UN Secretary-General Names Five Key Areas Where Johannesburg Summit Can Make a
||14 May, New York-In his first major policy address on
expectations for the World Summit on Sustainable Development to be held this
August, United Nations Secretary-General Kofi Annan identified water and
sanitation, energy, health, agriculture and biodiversity as five key areas
where concrete results can and must be obtained.
By concentrating on these five areas, the Secretary-General said, in a speech
delivered by his wife Nane Annan at the American Museum of Natural History, the
Summit could produce an ambitious but achievable programme of practical steps
to improve the lives of all human beings while protecting the global
"These are five areas," he said, "in which progress would offer
all human beings a chance of achieving prosperity that will not only last their
own lifetime, but can be enjoyed by their children and grandchildren too."
The World Summit on Sustainable Development, which will be held in
Johannesburg, South Africa, from 26 August to 4 September, will bring world
leaders, citizen activists and business representatives together to work on an
agenda for ensuring that planet Earth can sustain a decent life for all its
inhabitants, present and future.
A fourth and final round of preparatory negotiations for the Summit will take
place in Bali, Indonesia, from 27 May to 7 June, and participants in the
process agree that the outcome of the Johannesburg Summit must produce action
and results. At the last preparatory committee meeting in New York, however,
there were so many proposals recommended by delegations that an implementation
document of 21 pages swelled to almost 150 pages by the end of the meeting. A
new 39-page Chairman's text has been prepared for the start of the Bali
The Secretary-General, in his speech, said he sensed a need for greater clarity
on what Johannesburg was all about, and what it could achieve. From the broad
smorgasbord of issues that will be considered in Johannesburg, the
Secretary-General said the five areas he targeted were "areas in which
progress is possible with the resources and technologies at our
The Secretary-General proposed the following actions:
The Johannesburg Summit is expected to conclude with a political declaration,
an implementation programme agreed upon by Governments, and the launch of new
voluntary partnership initiatives by various groups to take action and achieve
results. The Secretary-General said that "the most creative agents of
change" may well be partnerships among governments, private businesses,
non-profit organizations, scholars and concerned citizens.
- Water Provide access to at least one billion people who lack clean
drinking water and two billion people who lack proper sanitation.
- Energy Provide access to more than two billion people who lack modern
energy services; promote renewable energy; reduce over-consumption; and ratify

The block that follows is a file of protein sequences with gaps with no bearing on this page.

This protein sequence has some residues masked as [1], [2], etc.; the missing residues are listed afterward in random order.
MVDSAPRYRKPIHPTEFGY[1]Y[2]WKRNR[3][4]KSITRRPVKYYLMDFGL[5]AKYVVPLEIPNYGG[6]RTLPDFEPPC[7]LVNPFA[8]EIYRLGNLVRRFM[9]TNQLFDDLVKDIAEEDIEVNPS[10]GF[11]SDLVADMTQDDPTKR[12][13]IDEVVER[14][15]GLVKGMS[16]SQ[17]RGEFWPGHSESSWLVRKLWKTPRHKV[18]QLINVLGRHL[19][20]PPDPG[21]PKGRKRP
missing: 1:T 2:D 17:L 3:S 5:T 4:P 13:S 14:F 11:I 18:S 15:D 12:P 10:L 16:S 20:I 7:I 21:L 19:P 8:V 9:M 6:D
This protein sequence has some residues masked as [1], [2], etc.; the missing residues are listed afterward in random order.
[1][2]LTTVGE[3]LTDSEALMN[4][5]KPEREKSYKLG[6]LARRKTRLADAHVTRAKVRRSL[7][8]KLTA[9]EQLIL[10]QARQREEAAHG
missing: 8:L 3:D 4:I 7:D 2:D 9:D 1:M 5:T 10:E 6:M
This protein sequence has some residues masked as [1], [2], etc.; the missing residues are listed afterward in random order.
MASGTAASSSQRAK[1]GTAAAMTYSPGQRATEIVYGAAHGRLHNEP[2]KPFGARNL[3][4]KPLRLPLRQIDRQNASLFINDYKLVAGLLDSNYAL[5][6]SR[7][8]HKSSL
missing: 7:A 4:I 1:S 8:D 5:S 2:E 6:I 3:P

the Kyoto Protocol to address climate change.
- Health Address the effects of toxic and hazardous materials; reduce
air pollution, which kills three million people each year, and lower the
incidence of malaria and African guinea worm, which are linked with polluted
water and poor sanitation.
- Agricultural productivity Work to reverse land degradation, which
affects about two-thirds of the world's agricultural lands.
- Biodiversity and ecosystem management Reverse the processes that have
destroyed about half of the world's tropical rainforest and mangroves, and are
threatening 70 per cent of the world's coral reefs and decimating the world's
Although sustainable development was considered a "conceptual
breakthrough" at the 1992 Earth Summit in Rio de Janeiro, progress since
then has been slower than anticipated, and often, has been overshadowed in the
policy-making process by more immediate problems, such as conflicts,
globalization, and most recently, terrorism, the Secretary-General said. But he
added that the Johannesburg Summit offers humanity "a chance to restore
the momentum that had been felt so palpably after the Earth Summit."
New efforts are needed, he added, because the present model of development,
which has brought privilege and prosperity to about 20 per cent of humanity,
has also exacted a heavy price by degrading the planet and depleting its
resources. Yet, according to the Secretary-General, "at discussions on
global finance and the economy, the environment is still treated as an
High-consumption lifestyles continue to tax the earth's natural life-support
systems, research and development are under-funded and neglectful of the
problems of the poor, and developed countries "have not gone far
enough," he said, to fulfil either of the promises they made in Rio - to
protect their own environments and to help the developing world defeat
The issue, the Secretary-General said, is not environment versus development,
or ecology versus economy. "Contrary to popular belief," he said,
"we can integrate the two."
"In Johannesburg, we have a chance to catch up," he said, concluding.
"Together, we will need to find our way towards a greater sense of mutual
responsibility. Together, we will need to build a new ethic of global
stewardship. Together, we can and must write a new and hopeful chapter in
Click here for the full text of the speech.
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Department of Economic and
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24 August 2006